D.L. Stewart: Racing the clock to track down an elusive quarry

When I wake up, the clock reads 6:43 a.m. So I roll over, intending to go back to sleep. Nothing good ever happened at 6:43 a.m. But then two words cut through my fog.

Toilet paper.

Ever since the coronavirius made toilet paper as elusive as Bigfoot, I’ve stalked it in vain from store to store, merely to be frustrated at finding only empty shelves where the alleged toilet paper had once been.

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I’m not alone. In Australia, Newsday reported, three women got into a hair-pulling brawl over a cartful of toilet paper. On eBay, a roll was advertised for $63. Former Arkansas governor Mike Huckabee suggested using corn cobs as a substitute, although that probably was a joke. Huckabees are noted for their humor.

The only way to bag my quarry, one store’s employee had informed me, was to get there early.

“How early?”

“We open at 7.”

So at 6:44 I leap from the bed, jump into my car and race to the store.

It’s 6:57 when I arrive. The parking lot, which normally would be virtually deserted at this hour, already is one-third full. I park the car and dash to take my place at the end of a line waiting at the front door. Most, but not all, are senior citizens, for whom the store has established an early-bird policy. It’s like queuing up for a Wayne Newton concert.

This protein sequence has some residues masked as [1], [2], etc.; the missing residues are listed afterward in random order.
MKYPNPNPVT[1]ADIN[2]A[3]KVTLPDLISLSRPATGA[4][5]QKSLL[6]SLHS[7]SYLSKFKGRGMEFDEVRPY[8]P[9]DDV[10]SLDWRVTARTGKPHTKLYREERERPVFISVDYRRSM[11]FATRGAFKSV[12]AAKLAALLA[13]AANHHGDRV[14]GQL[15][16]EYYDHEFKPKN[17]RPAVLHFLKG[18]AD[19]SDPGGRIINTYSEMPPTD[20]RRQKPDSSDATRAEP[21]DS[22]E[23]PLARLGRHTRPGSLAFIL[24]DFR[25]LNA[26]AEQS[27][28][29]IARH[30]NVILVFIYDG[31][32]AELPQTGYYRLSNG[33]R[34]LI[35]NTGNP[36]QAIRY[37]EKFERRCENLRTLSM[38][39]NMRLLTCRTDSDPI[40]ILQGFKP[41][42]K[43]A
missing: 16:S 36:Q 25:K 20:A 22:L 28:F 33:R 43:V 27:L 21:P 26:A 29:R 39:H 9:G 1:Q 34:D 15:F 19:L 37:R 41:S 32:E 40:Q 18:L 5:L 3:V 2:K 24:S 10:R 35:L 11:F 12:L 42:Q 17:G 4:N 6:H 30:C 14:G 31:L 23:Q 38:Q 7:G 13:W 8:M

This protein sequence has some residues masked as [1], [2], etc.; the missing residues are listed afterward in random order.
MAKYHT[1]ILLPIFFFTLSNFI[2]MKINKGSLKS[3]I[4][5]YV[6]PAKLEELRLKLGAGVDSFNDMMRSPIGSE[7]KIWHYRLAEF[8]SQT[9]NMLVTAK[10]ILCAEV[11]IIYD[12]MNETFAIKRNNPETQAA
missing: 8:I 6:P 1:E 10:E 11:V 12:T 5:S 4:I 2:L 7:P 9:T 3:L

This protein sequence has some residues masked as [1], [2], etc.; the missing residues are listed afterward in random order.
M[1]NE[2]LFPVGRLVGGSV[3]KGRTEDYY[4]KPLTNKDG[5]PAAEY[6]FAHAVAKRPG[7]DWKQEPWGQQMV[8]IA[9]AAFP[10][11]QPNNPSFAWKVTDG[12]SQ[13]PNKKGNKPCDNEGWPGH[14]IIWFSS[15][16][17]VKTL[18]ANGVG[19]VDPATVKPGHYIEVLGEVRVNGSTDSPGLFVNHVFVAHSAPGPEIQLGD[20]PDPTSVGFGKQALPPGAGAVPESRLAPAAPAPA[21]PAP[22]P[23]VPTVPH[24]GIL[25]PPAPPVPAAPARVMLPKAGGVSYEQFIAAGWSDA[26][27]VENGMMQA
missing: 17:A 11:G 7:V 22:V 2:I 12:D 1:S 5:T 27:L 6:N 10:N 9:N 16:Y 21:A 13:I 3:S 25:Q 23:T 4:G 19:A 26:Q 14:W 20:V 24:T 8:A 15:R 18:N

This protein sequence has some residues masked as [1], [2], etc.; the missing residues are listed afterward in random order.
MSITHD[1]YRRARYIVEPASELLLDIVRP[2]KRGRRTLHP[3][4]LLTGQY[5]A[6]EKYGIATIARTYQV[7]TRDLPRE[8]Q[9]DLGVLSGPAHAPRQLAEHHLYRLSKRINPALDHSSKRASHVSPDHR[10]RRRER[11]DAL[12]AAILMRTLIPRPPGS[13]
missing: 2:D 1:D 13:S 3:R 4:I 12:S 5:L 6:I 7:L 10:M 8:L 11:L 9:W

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It’s exactly 7 o’clock, but now I’m worried because there are dozens of shoppers in the long gray line ahead of me. Maybe some of them are just here for Depends, I tell myself.

When the doors open there’s a cane- and walker-assisted scramble for shopping carts, but I have no time to waste on one. I swivel-hip my way into the store through the traffic jam of carts, but then I’m faced with a decision. Is the paper products aisle to the left or to the right? I’ve shopped at this store for decades, but I don’t remember where the paper products are located, because I seldom buy anything I can’t eat or drink Now, though, one wrong turn and the race could be lost.

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I gamble on right and it pays off, leading me directly to the paper products aisle. I’m so close to my TP I can almost smell it.

When I reach the toilet paper shelf, there are only a few 12-packs left. I grab a pair and leave the store triumphantly, hugging 24 precious rolls to my bosom.

It’s 7:16 and I’m savoring the thrill of victory.

In your face, coronavirus.

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